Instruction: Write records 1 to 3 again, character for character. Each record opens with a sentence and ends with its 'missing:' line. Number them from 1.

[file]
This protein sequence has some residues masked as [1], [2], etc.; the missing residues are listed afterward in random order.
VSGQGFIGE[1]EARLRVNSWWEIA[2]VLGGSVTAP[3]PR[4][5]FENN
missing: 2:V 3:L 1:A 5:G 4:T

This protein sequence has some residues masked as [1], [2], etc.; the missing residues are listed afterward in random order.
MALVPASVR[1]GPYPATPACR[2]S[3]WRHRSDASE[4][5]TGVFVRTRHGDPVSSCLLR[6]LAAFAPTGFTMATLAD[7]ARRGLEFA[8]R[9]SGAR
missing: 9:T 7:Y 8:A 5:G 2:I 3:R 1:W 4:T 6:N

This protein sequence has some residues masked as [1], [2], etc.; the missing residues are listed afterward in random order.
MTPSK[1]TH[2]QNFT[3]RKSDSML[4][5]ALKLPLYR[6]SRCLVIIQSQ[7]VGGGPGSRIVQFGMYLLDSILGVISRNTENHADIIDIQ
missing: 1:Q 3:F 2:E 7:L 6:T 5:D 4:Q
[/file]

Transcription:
This protein sequence has some residues masked as [1], [2], etc.; the missing residues are listed afterward in random order.
VSGQGFIGE[1]EARLRVNSWWEIA[2]VLGGSVTAP[3]PR[4][5]FENN
missing: 2:V 3:L 1:A 5:G 4:T

This protein sequence has some residues masked as [1], [2], etc.; the missing residues are listed afterward in random order.
MALVPASVR[1]GPYPATPACR[2]S[3]WRHRSDASE[4][5]TGVFVRTRHGDPVSSCLLR[6]LAAFAPTGFTMATLAD[7]ARRGLEFA[8]R[9]SGAR
missing: 9:T 7:Y 8:A 5:G 2:I 3:R 1:W 4:T 6:N

This protein sequence has some residues masked as [1], [2], etc.; the missing residues are listed afterward in random order.
MTPSK[1]TH[2]QNFT[3]RKSDSML[4][5]ALKLPLYR[6]SRCLVIIQSQ[7]VGGGPGSRIVQFGMYLLDSILGVISRNTENHADIIDIQ
missing: 1:Q 3:F 2:E 7:L 6:T 5:D 4:Q